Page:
The Black Ascot
Scotland Yard’s Ian Rutledge seeks a killer who has eluded Scotland Yard for years in this next installment of the acclaimed New York Times bestselling series.
An astonishing tip from a grateful ex-convict seems implausible—but Inspector Ian Rutledge is intrigued and brings it to his superior at Scotland Yard. Alan Barrington, who has evaded capture for ten years, is the su
In The Black Ascot, Ian Rutledge, working for Scotland Yard, is on the hunt for an elusive killer. What spawns the hunt is a tip from a former convict. These are always suspicious for you ne ...more
Ian Rutledge, Inspector with Scotland Yard, is on the hunt to find the missing murderer of beautiful Blanche Thorne Fletcher-Munro. It’s 1921 and the crafty murderer has been able to successfully hide for the past ten years.
A smal ...more
Inspector Ian Rutledge saves the life of a man who is suffering from shell shock and threatening to commit suicide. In turn, the man gives him a tip that Alan Barrington, a man who was suspected of committing murder during the Black Ascot horse race 10 years previous, is back in England. When Rutledge's own sanity is called into question, after many years of hiding his suffering from shell shock, he realizes he must solv ...more
After the race, there was a notorious murder of one of the attendees, a murder that was never solved. Or at least the suspect was never apprehended.
The suspect was one Alan Barrington, a wealthy man who had the means to give the police the slip. He disappeared, apparently having left the country, and never a ...more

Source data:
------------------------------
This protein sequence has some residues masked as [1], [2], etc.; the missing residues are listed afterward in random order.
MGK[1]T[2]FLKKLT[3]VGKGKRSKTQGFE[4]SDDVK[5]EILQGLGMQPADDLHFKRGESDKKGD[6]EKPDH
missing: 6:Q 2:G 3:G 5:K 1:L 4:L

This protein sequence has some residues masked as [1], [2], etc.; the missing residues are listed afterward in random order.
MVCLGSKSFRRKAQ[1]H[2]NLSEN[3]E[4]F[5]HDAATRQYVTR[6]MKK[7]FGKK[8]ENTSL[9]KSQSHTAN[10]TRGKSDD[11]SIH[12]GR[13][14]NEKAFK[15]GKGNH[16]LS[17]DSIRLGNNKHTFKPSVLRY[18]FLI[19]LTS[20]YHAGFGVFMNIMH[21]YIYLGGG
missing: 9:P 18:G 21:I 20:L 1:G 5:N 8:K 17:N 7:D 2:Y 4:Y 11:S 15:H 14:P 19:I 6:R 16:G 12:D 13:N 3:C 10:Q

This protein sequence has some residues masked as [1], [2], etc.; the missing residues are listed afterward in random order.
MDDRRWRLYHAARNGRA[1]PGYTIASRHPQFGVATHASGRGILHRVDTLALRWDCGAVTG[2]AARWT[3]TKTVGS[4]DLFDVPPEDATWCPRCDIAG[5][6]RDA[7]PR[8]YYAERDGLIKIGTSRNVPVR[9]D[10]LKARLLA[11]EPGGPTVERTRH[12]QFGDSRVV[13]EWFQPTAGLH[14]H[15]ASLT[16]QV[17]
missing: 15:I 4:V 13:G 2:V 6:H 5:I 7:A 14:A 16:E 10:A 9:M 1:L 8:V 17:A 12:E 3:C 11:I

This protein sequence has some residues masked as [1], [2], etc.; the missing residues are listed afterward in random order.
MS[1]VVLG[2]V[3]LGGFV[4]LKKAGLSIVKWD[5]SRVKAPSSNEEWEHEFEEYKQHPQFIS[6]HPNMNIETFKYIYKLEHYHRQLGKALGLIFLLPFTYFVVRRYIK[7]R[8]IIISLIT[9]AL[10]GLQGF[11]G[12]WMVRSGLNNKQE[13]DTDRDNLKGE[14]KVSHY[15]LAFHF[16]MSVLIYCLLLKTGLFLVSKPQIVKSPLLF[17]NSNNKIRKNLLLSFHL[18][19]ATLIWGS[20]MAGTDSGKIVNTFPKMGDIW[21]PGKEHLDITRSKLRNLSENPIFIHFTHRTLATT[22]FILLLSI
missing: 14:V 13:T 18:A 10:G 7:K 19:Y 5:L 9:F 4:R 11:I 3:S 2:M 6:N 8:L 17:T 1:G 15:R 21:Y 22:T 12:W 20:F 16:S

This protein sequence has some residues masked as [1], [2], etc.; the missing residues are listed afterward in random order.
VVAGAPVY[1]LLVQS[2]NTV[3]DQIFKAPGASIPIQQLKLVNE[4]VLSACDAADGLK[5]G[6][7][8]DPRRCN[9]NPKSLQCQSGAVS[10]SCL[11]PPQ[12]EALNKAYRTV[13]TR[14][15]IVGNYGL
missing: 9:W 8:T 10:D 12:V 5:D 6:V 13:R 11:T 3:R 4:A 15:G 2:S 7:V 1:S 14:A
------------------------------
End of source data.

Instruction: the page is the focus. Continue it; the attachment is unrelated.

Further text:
This one had me pondering why more times than I care to count as I couldn't grasp the 'thrill of the chase' which lacked substance for 'truth keepers' seeking evidence.
It was a case of Alan Barrington who was missing for the past 10 yrs but never declared dead after a tip came in altering the direction of the investigation by Inspector Ian Rut ...more
I enjoyed this look at the time period from just before WWI to 1921. There was only one thing that I found puzzling, which concerned Rutledge's wounding by ...more
I have read and enjoyed most of the Inspector Rutledge series but not for some time so I had a short period of reaquaintance. I admit I stopped reading the series because Hamish (whose favorite word is 'Ware) had become annoying to me. That and he were much less pronounced in this book. However, I felt the book lacked direction or commitment. The case was a *cold* one and Rutledge seemed determined ...more
Charles Todd (Goodreads Author)
This is my tenth Ian Rutledge book. Unfortunately, the more I read of this series, the less I enjoy it. At several points in this one, I had nearly lost all interest in the plot or characters. Time to give Inspector Rutledge a rest.
It's all about the pursuit of truth, no matter what.
It's an intriguing start — and reminds me of Alex Grecian's The Yard (Scotland Yard's Murder Squad, 1), with its initial inciting incident. It also demonstrates Rutledge's com ...more
The unique time period and setting is post-World War I in Great Britain. Ian Rutledge of Scotland Yard has post-traumatic stress syndrome that emerges dramatically at unexpected times, but also appears in the gentle form of Hamish, the spirit of a young soldier who died in the war but w ...more
Other books in the series
None of us do. It isn't something to share, you see. What we've seen, what we've done, ought to stay in France. But it didn't, it came home in our memories. They aren't memories we want you to know. You are the world we fought for. Safe and sane and not ugly. Better to keep it that way.”